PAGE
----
In his main charitable foundation, the Rabʿ-i Rashīdī, near Tabriz, Rashīd al-Dīn Faḍl Allah al-Hamadhānī (ca. 645-648–718/1247-1250–1318) set up a manuscript production workshop in order to produce regular copies of the Qurʾān, a collection of Ḥadīth and his own works. This article addresses the question of whether this workshop can be identified as a kitāb-khānah. It focuses on the earliest preserved manuscript that was most likely produced in, or in relation to the Rabʿ-i Rashīdī: the compendium of four theological books titled Majmūʿa Rashīdiyya (The Compendium of Rashīd al-Dīn), dated to 707–710/1307–1311 (Bibliothèque nationale de France, Arabe 2324). This large-scale and lavishly illuminated volume is submitted to a detailed stylistic and spectrometric analysis. Unlike previous works where style and technique, especially pigments, are usually studied independently, this article proposes a new, unprecedented approach where both dimensions are examined in close connection in an attempt to reconstruct the manuscript’s decoration process and the type of organization that lies behind it.
The wood structure of two related African genera, Cussonia Thunb. (15 of 21 species) and the monotypic Seemannaralia R.Vig. (Araliaceae) is examined. The considerable diversity in wood anatomical characters within these taxa is mostly related to environmental factors; taxonomic groupings or phylogenetic relationships seem to be less important. The shortening of vessel elements and fibres, an increase in vessel number per group, a decrease in vessel diameter and a reduction in the number of bars of perforation plates, are associated with the more temperat species. The changes in vessel grouping show a significant correlation with rainfall. The placement of the simple-leaved Cussonia species in the subgenus Protocussonia and the isolated position of C. paniculata Eckl. & Zeyh., the only member of the subgenus Paniculatae, are supported. Many Cussonia species share a very low fibre to vessel element length ratio. Despite the basal position of Seemannaralia relative to Cussonia revealed by molecular data (Plunkett et al. 2004), its wood structure is more specialised in terms of the Baileyan major trends in wood evolution. This discrepancy may be the effect of a long-term adaptation of tropical ancestors of Seemannaralia to drier biomes.
The wood and bark structure of Leucosidea sericea and two species of Cliffortia, the South African members of the tribe Sanguisorbeae (Rosaceae) are described. These two genera share few anatomical traits (the presence of schizo-rhexigenous intercellular spaces in the cortex, almost exclusively simple perforation plates, small alternate intervessel pits, etc.) with other Rosaceae. However, Leucosidea shows a distinct storied structure of the secondary phloem and wood as well as stratification of the secondary phloem, with conductive elements and nonsclerified crystalliferous axial parenchyma arranged into alternating bands. These conditions are recorded for the first time for the family Rosaceae. In contrast to Leucosidea, two species of Cliffortia show neither storied structure of secondary phloem and xylem, nor stratification of secondary phloem.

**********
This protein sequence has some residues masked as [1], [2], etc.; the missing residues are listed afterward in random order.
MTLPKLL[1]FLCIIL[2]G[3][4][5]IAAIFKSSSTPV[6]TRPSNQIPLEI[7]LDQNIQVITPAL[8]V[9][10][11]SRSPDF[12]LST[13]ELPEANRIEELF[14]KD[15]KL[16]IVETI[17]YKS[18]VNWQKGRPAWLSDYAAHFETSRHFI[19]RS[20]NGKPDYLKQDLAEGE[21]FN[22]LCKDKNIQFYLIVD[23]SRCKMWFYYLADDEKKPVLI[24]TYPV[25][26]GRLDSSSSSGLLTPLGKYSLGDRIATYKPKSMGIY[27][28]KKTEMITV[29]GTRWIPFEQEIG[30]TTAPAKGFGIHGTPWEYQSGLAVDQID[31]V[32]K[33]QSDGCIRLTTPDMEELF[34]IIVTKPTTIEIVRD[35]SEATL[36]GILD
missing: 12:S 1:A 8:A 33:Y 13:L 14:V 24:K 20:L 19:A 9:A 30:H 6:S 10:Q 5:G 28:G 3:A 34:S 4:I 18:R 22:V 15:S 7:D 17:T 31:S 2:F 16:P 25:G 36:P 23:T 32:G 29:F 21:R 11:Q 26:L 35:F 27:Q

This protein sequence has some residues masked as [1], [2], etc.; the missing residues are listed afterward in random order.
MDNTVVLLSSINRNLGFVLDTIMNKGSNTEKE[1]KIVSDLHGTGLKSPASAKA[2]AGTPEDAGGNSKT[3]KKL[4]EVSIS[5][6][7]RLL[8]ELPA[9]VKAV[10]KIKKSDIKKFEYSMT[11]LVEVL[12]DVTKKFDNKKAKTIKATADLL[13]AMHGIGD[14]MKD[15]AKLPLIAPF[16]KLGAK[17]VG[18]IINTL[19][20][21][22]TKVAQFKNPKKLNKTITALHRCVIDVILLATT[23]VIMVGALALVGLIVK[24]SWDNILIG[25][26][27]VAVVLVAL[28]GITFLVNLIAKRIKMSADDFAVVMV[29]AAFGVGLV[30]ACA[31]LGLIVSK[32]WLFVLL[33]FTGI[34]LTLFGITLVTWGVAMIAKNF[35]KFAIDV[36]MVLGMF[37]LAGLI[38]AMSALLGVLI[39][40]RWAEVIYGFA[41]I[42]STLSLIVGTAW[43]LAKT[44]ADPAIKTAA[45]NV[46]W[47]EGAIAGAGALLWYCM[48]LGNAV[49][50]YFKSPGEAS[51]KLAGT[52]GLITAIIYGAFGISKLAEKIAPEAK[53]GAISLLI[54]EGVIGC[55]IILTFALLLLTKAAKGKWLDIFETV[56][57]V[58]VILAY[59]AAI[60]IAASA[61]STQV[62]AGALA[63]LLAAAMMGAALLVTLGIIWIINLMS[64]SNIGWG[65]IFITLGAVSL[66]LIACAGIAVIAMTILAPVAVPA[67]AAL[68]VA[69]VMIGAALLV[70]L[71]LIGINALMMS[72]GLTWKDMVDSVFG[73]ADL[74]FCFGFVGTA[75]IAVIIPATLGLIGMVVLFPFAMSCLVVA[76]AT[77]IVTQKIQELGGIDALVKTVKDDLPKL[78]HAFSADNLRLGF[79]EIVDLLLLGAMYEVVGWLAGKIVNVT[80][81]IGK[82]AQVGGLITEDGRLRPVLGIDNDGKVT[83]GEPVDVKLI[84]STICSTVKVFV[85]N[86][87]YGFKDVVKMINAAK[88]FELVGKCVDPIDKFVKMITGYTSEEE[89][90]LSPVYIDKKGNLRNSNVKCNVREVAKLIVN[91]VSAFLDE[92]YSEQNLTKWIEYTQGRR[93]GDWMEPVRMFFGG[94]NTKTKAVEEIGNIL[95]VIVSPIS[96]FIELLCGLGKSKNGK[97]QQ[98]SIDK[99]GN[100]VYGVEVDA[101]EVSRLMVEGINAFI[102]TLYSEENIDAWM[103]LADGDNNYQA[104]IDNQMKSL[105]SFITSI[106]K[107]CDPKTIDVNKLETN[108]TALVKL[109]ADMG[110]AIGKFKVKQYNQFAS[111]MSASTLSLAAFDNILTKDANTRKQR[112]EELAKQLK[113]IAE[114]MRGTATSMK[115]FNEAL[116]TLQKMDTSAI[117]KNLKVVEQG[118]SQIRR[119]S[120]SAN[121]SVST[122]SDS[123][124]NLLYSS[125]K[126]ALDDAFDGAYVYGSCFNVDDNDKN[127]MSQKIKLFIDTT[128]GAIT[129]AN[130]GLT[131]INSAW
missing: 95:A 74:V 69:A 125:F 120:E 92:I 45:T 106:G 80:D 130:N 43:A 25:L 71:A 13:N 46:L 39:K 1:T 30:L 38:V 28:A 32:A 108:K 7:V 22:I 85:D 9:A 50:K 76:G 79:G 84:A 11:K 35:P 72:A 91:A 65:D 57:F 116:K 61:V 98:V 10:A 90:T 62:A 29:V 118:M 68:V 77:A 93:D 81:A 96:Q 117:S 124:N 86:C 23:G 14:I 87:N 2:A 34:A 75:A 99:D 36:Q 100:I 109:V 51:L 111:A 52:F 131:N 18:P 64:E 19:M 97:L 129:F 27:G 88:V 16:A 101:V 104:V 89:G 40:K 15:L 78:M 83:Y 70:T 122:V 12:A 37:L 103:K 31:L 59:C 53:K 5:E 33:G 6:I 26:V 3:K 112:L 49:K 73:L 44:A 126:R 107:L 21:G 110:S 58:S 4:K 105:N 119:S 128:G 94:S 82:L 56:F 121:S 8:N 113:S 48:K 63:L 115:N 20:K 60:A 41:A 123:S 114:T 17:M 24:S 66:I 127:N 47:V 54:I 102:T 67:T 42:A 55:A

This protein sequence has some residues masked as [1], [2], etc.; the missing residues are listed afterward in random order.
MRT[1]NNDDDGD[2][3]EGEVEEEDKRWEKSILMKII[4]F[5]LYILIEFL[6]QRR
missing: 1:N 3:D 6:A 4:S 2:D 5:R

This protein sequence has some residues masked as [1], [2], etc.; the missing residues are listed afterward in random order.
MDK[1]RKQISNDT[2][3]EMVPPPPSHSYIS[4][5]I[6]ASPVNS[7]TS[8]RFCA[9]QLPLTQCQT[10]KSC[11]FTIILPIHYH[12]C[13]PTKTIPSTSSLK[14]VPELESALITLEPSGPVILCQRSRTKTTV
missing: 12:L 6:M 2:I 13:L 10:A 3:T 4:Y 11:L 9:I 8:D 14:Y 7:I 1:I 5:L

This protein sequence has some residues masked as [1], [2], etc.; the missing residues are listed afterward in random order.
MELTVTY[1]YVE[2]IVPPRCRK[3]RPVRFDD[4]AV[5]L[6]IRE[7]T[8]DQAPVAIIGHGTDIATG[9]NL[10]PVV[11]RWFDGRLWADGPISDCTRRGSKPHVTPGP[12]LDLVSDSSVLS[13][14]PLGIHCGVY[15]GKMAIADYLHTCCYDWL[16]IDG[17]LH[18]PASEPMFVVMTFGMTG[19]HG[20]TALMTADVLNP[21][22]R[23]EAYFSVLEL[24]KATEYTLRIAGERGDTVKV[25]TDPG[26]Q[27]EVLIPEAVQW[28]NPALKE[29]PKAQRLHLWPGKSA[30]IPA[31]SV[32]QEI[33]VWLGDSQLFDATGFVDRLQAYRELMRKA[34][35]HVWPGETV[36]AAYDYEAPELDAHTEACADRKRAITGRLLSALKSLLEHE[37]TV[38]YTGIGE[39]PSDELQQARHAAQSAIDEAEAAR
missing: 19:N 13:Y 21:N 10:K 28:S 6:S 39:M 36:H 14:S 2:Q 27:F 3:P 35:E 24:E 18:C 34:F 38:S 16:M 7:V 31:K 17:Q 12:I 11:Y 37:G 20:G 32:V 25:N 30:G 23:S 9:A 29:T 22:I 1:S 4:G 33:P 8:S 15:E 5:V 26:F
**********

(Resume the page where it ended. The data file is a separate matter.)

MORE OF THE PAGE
A remarkable, almost fur-like “indumentum” of velvety “hairs” (sometimes referred to as “fungi”) occurs on the roots (and to a lesser extent also on the trunk) of Lannea schweinfurthii var. stuhlmannii and is known as vhulivhadza in the Venda language (Tshivenḓa). The hairs are traditionally used by the Venda people (Vhavenḓa) of the Limpopo Province of South Africa, for various biocultural purposes. A detailed anatomical study of the origin, structure and development of these unusual “hairs” showed that they are of peridermal origin and develop from dense clusters of phelloid cells which are scattered within the stratified phellem. These cells are capable of considerable radial elongation thus forming hair-like radial files of elongated phelloid cells. The “hairy” patches on the bark may also develop from lenticels which become hypertrophied. These clusters of phelloid cells resemble the hyperhydric tissue which is reportedly formed in periderm of stems exposed to a water-saturated environment in some plant species. The formation of hyperhydric-like tissue in roots and stems of L. schweinfurthii var. stuhlmannii occurs, however, under relatively arid conditions. Since this tissue contains large intercellular spaces, it may also be regarded as a specialized type of aerenchymatous phellem. The adaptive significance, if any, of the phelloid “hairs” remains unknown.
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